Maxwell stress tensor
Encyclopedia
The Maxwell Stress Tensor (named after James Clerk Maxwell
) is a mathematical object in physics
, more precisely it is a second rank tensor
used in classical electromagnetism
to represent the interaction between electric/magnetic forces and mechanical momentum
. In simple situations, such as a point charge moving freely in a homogeneous magnetic field, it is easy to calculate the forces on the charge from the Lorentz force law. When the situation becomes more complicated, this ordinary procedure can become impossibly difficult, with equations spanning multiple lines. It is therefore convenient to collect many of these terms in the Maxwell stress tensor, and to use tensor arithmetic to find the answer to the problem at hand.
If we start out with the Lorentz force law, and write down the force per unit volume for an unknown charge distribution, the motivation for the Maxwell stress tensor becomes apparent.
This is the differential form of the Lorentz force law, the usual can be obtained by integrating over the volume. If we now use Maxwell's equations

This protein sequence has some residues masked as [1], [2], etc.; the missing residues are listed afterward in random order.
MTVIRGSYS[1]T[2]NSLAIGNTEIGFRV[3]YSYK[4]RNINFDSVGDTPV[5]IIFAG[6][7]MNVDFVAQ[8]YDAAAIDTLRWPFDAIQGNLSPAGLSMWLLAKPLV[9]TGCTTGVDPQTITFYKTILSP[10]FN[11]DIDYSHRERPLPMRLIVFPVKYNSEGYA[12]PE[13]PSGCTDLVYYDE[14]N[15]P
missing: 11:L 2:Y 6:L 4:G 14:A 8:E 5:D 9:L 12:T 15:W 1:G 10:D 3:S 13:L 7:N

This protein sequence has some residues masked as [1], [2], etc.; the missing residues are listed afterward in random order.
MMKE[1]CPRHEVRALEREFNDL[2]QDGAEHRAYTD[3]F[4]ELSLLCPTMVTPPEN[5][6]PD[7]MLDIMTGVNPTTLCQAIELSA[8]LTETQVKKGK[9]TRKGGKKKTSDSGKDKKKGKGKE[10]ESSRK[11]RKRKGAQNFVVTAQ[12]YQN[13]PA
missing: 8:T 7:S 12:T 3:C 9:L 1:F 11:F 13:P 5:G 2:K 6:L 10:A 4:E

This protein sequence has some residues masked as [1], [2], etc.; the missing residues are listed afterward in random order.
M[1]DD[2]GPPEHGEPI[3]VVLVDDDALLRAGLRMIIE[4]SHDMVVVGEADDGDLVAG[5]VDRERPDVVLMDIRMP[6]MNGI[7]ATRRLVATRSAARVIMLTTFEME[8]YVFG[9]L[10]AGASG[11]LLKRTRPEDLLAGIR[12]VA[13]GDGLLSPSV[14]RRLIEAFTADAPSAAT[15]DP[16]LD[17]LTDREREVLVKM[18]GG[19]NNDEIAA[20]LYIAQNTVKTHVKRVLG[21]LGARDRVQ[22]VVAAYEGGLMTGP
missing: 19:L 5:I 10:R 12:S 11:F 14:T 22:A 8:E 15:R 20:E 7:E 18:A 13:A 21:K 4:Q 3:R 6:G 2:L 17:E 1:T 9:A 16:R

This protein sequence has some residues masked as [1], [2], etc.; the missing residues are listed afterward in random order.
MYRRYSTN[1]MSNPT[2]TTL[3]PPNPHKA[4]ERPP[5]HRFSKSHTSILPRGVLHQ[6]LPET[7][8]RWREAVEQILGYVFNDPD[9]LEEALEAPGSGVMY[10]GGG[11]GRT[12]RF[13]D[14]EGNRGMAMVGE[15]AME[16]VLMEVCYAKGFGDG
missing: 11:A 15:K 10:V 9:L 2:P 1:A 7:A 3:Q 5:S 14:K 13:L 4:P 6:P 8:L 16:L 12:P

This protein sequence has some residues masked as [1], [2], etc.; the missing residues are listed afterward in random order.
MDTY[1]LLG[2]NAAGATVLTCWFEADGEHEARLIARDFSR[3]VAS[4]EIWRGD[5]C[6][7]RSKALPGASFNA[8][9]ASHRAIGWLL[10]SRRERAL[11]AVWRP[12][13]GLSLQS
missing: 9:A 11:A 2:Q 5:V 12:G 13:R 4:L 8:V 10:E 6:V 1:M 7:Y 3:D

we can replace and so that only the fields and are used:
where we have used Gauss' law
and Ampère's law. Now, using the product rule
, we can rewrite the time derivative to something that can be interpreted physically, namely the Poynting vector
. We observe that
where we have used Faradays law, and we can now rewrite as,
or collecting terms with and we have.
Notice that a term seems to be "missing" from the symmetry. We can, however, add this term to achieve symmetry since Gauss' law for magnetism tells us that . This leaves us with.
This would be relatively straightforward to calculate if we only could get rid of those curls, which are more demanding. Fortunately we have the curl identity,,
so we end up with.
This expression contains every aspect of electromagnetism and momentum and is relatively easy to compute. It can be written more compactly by introducing the Maxwell stress tensor,,
and notice that all but the last term of the above can be written as the divergence of this:,
where we have finally introduced the Poynting vector
,.
, the Maxwell stress tensor is the stress tensor
of an electromagnetic field
. As derived above in SI units, it is given by:,
where is the electric constant
and is the magnetic constant, is the electric field
, is the magnetic field
and is Kronecker's delta. In Gaussian (CGS) units, more commonly used in physics textbooks, it is given by:,
where is the magnetizing field.
An alternative way of expressing this tensor is:,
where is the dyadic product.
The element ij of the Maxwell stress tensor has units of momentum per unit of area times time and gives the flux of momentum parallel to the ith axis crossing a surface normal to the jth axis (in the negative direction) per unit of time.